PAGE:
|Publication number||US7142042 B1|
|Application number||US 10/651,849|
|Publication date||Nov 28, 2006|
|Filing date||Aug 29, 2003|
|Priority date||Aug 29, 2003|
|Publication number||10651849, 651849, US 7142042 B1, US 7142042B1, US-B1-7142042, US7142042 B1, US7142042B1|
|Inventors||Paul M. Henry|
|Original Assignee||National Semiconductor Corporation|
|Export Citation||BiBTeX, EndNote, RefMan|
|Patent Citations (15), Non-Patent Citations (5), Referenced by (36), Classifications (5), Legal Events (4)|
|External Links: USPTO, USPTO Assignment, Espacenet|
The present invention is related to a method and system for reducing offset related errors in a voltage reference circuit. More particularly, the present invention is related to an array of amplifiers that are configured to minimize the effects of offset voltages in a voltage reference circuit.
Band-gap voltage references are used as voltage references in electronic systems. The energy band-gap of Silicon is on the order of 1.2V, and is independent from temperature and power-supply variations. Bipolar transistors have a negative temperature drift with respect to their base-emitter voltage (Vbe decreases as operating temperature increases on the order of −2 mV/deg C). However, the thermal voltage of a bipolar transistor has a positive temperature drift (Vt=kT/q, thus Vt increases as temperature increases). The positive temperature drift in the thermal voltage (Vt) may be arranged to compensate the negative temperature drift in the bipolar transistor's base-emitter voltage. Band-gap reference circuits use the inherent characteristics of bipolar transistors to compensate for temperature effects and provide a stable operating voltage over various power-supply and temperature ranges.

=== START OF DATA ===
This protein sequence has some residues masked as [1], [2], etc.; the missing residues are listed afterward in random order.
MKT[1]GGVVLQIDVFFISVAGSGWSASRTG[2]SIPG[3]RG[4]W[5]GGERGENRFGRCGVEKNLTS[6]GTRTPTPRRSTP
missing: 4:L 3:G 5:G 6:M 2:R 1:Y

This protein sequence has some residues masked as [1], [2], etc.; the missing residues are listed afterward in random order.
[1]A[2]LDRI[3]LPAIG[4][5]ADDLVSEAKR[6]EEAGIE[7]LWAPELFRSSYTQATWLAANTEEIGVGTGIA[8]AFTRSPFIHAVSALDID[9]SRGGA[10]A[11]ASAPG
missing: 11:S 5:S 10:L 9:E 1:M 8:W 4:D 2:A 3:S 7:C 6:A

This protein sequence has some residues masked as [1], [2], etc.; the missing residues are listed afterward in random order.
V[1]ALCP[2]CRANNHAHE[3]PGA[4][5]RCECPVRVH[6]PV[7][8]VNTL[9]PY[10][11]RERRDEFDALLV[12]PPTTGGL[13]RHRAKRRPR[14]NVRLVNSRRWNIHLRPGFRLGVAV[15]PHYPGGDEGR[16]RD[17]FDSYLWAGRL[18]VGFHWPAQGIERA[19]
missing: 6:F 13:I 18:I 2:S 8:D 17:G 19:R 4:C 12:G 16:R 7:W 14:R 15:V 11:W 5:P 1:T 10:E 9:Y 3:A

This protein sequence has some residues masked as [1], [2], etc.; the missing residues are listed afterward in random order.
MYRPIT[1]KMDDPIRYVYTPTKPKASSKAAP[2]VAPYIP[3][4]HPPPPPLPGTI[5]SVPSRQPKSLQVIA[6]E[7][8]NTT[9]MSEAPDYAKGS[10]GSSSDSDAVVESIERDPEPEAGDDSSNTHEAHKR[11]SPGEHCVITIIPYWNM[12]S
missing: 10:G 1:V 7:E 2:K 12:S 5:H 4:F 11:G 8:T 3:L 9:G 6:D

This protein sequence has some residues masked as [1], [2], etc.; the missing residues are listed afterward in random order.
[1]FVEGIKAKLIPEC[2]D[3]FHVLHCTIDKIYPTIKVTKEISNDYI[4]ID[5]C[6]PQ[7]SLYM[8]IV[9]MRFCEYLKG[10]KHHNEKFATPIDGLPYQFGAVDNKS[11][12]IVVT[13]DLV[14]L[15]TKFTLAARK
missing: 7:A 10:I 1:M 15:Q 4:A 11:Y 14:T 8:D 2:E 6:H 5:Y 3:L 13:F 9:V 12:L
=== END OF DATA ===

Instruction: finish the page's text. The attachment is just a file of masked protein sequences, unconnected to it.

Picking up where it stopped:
An example band-gap reference circuit is illustrated in
Non-limiting and non-exhaustive embodiments of the present invention are described with reference to the following drawings.
Various embodiments of the present invention will be described in detail with reference to the drawings, where like reference numerals represent like parts and assemblies throughout the several views. Reference to various embodiments does not limit the scope of the invention, which is limited only by the scope of the claims attached hereto. Additionally, any examples set forth in this specification are not intended to be limiting and merely set forth some of the many possible embodiments for the claimed invention.
Throughout the specification and claims, the following terms take at least the meanings explicitly associated herein, unless the context clearly dictates otherwise. The meaning of “a,” “an,” and “the” includes plural reference. The meaning of “in” includes “in” and “on.” The term “connected” means a direct connection between the items connected, without any intermediate devices. The term “coupled” refers to both direct connections between the items connected, and indirect connections through one or more intermediary items. The term “circuit” may refer to both single components, and to a multiplicity of components. The term component refers to one or more items that are configured to provide a desired function. The term “signal” includes signals such as currents, voltages, charges, logic signals, data signals, optical signals, electromagnetic waves, as well as others. Referring to the drawings, like numbers indicate like parts throughout the views.